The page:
FMC Corp. hired Citigroup Inc. to find a buyer for its hydrogen-peroxide unit as the U.S. chemicals producer plans to simplify its business and accelerate a share-buyback program.
The process Citigroup is managing “is still progressing,” James Fitzwater, an FMC spokesman, said by phone today. FMC is including its silicates unit in the sale, he said. Fitzwater declined to comment on how much the sale may raise.
The hydrogen-peroxide business, which FMC calls peroxygens, may sell for $400 million to $450 million, or as much as eight times estimated earnings before interest, taxes, depreciation and amortization, Dmitry Silversteyn, an analyst at Longbow Research in Independence, Ohio, said today by phone.
FMC Chairman and Chief Executive Officer Pierre Brondeau is reorganizing the Philadelphia-based company into three main divisions to meet targets of $1.2 billion in profit and $5.5 billion of revenue by 2015. Brondeau said in May that FMC no longer considers the hydrogen-peroxide business to be a strategic fit and a buyer may be found by year-end.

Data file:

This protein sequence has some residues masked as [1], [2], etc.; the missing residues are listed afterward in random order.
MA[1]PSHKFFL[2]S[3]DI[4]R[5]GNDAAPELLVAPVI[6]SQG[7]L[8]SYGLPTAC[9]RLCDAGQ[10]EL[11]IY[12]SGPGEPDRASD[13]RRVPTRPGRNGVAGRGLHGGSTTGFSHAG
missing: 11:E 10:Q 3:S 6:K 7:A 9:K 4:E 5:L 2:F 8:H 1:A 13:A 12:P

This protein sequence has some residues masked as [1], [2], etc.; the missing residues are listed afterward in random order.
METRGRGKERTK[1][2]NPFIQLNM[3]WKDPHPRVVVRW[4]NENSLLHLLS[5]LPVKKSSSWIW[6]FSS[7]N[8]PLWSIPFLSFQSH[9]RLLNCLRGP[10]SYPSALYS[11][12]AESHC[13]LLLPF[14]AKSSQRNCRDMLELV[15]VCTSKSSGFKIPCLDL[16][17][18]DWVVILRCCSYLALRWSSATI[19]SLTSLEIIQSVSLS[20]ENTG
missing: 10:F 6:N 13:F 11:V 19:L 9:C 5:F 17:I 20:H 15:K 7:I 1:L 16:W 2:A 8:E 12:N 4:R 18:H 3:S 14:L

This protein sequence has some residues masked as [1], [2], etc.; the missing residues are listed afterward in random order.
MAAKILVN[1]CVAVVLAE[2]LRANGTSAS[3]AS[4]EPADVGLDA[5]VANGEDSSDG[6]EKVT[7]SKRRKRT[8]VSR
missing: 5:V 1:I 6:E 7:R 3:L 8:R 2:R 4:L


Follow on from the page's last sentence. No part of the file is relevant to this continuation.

Peroxygens mostly makes hydrogen peroxide used to bleach paper, as well as peracetic acid, a biocide used by the food industry, and persulfates, which are oxidizing agents used in polymer, electronics and energy markets.
The business posted about $340 million in sales last year and the margin on its earnings before interest, tax, depreciation and amortization is in the “mid-to-high teens,” Brondeau said in a May conference call. Proceeds from a sale will be important for FMC’s efforts to return cash to shareholders “more aggressively” in coming quarters, he said.
“It’s not a turnaround situation,” Brondeau said on the call. “It’s a business which returns cost of capital, which has good Ebitda margin and cash generation.”
Peroxygens is more valuable than competing businesses because FMC has expanded into higher-margin markets such as those serving electronics and the food and beverage industries, said Silversteyn, who has a hold rating on the shares. The unit gets about 40 percent of its sales from the pulp- and paper-bleaching market, compared with 60 percent for the hydrogen-peroxide industry as a whole, he said.